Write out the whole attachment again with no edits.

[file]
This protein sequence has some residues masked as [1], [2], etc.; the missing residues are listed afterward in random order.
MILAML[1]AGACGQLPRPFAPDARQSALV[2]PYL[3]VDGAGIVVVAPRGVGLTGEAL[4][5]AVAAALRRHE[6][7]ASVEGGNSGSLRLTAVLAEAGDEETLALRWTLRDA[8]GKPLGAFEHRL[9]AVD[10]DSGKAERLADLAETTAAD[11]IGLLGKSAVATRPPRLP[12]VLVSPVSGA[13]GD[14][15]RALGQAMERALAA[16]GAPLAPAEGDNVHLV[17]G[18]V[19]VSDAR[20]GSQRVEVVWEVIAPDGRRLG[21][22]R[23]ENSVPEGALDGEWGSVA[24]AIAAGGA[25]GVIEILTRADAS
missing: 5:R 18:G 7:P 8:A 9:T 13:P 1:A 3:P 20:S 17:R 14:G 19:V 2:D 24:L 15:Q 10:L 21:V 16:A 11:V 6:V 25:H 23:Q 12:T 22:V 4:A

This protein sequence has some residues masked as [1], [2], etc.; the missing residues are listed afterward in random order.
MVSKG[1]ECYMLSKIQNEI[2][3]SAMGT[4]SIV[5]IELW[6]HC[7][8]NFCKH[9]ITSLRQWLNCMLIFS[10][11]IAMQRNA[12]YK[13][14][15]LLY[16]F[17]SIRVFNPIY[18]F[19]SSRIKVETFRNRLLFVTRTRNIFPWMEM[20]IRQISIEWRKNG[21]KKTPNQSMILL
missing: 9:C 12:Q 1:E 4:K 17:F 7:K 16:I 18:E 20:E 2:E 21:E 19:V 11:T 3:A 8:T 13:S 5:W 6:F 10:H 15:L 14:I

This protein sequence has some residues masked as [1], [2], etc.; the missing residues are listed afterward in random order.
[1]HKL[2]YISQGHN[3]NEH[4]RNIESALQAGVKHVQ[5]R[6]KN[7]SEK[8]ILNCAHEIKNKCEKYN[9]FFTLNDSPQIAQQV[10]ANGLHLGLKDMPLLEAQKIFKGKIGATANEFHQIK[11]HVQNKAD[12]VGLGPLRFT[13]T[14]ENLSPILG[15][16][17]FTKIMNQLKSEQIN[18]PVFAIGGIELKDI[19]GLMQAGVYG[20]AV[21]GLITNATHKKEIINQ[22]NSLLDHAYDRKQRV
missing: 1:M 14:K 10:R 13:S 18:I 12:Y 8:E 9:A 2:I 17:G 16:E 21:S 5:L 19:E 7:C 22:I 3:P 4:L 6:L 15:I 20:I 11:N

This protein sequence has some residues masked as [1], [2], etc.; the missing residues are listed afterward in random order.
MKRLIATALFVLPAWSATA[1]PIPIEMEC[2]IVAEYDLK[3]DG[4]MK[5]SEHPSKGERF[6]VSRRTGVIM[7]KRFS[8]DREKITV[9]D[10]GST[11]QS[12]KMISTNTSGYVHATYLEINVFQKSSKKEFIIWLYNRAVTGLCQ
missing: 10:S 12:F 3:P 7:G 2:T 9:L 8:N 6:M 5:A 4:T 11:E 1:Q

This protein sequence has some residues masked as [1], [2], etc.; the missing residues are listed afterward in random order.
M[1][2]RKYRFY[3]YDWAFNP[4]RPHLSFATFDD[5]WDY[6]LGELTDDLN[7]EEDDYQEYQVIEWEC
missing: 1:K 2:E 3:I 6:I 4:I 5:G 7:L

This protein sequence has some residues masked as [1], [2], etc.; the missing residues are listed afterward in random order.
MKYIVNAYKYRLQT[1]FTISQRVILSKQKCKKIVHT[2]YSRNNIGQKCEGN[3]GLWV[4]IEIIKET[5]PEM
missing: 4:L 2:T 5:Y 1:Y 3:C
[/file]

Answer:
This protein sequence has some residues masked as [1], [2], etc.; the missing residues are listed afterward in random order.
MILAML[1]AGACGQLPRPFAPDARQSALV[2]PYL[3]VDGAGIVVVAPRGVGLTGEAL[4][5]AVAAALRRHE[6][7]ASVEGGNSGSLRLTAVLAEAGDEETLALRWTLRDA[8]GKPLGAFEHRL[9]AVD[10]DSGKAERLADLAETTAAD[11]IGLLGKSAVATRPPRLP[12]VLVSPVSGA[13]GD[14][15]RALGQAMERALAA[16]GAPLAPAEGDNVHLV[17]G[18]V[19]VSDAR[20]GSQRVEVVWEVIAPDGRRLG[21][22]R[23]ENSVPEGALDGEWGSVA[24]AIAAGGA[25]GVIEILTRADAS
missing: 5:R 18:G 7:P 8:A 9:T 13:P 1:A 3:P 20:S 17:R 14:G 19:V 2:D 24:L 15:Q 10:L 21:V 16:A 11:V 6:V 25:H 23:Q 12:T 22:V 4:A

This protein sequence has some residues masked as [1], [2], etc.; the missing residues are listed afterward in random order.
MVSKG[1]ECYMLSKIQNEI[2][3]SAMGT[4]SIV[5]IELW[6]HC[7][8]NFCKH[9]ITSLRQWLNCMLIFS[10][11]IAMQRNA[12]YK[13][14][15]LLY[16]F[17]SIRVFNPIY[18]F[19]SSRIKVETFRNRLLFVTRTRNIFPWMEM[20]IRQISIEWRKNG[21]KKTPNQSMILL
missing: 9:C 12:Q 1:E 4:K 17:F 7:K 16:I 18:E 20:E 2:E 21:E 19:V 11:T 3:A 8:T 13:S 5:W 6:F 10:H 15:L 14:I

This protein sequence has some residues masked as [1], [2], etc.; the missing residues are listed afterward in random order.
[1]HKL[2]YISQGHN[3]NEH[4]RNIESALQAGVKHVQ[5]R[6]KN[7]SEK[8]ILNCAHEIKNKCEKYN[9]FFTLNDSPQIAQQV[10]ANGLHLGLKDMPLLEAQKIFKGKIGATANEFHQIK[11]HVQNKAD[12]VGLGPLRFT[13]T[14]ENLSPILG[15][16][17]FTKIMNQLKSEQIN[18]PVFAIGGIELKDI[19]GLMQAGVYG[20]AV[21]GLITNATHKKEIINQ[22]NSLLDHAYDRKQRV
missing: 1:M 14:K 10:R 13:S 18:I 12:Y 8:E 9:A 2:I 17:G 16:E 21:S 5:L 19:E 7:C 22:I 3:P 4:L 6:L 15:I 20:I 11:N

This protein sequence has some residues masked as [1], [2], etc.; the missing residues are listed afterward in random order.
MKRLIATALFVLPAWSATA[1]PIPIEMEC[2]IVAEYDLK[3]DG[4]MK[5]SEHPSKGERF[6]VSRRTGVIM[7]KRFS[8]DREKITV[9]D[10]GST[11]QS[12]KMISTNTSGYVHATYLEINVFQKSSKKEFIIWLYNRAVTGLCQ
missing: 10:S 12:F 3:P 7:G 2:T 9:L 8:N 6:M 5:A 4:T 11:E 1:Q

This protein sequence has some residues masked as [1], [2], etc.; the missing residues are listed afterward in random order.
M[1][2]RKYRFY[3]YDWAFNP[4]RPHLSFATFDD[5]WDY[6]LGELTDDLN[7]EEDDYQEYQVIEWEC
missing: 1:K 2:E 3:I 6:I 4:I 5:G 7:L

This protein sequence has some residues masked as [1], [2], etc.; the missing residues are listed afterward in random order.
MKYIVNAYKYRLQT[1]FTISQRVILSKQKCKKIVHT[2]YSRNNIGQKCEGN[3]GLWV[4]IEIIKET[5]PEM
missing: 4:L 2:T 5:Y 1:Y 3:C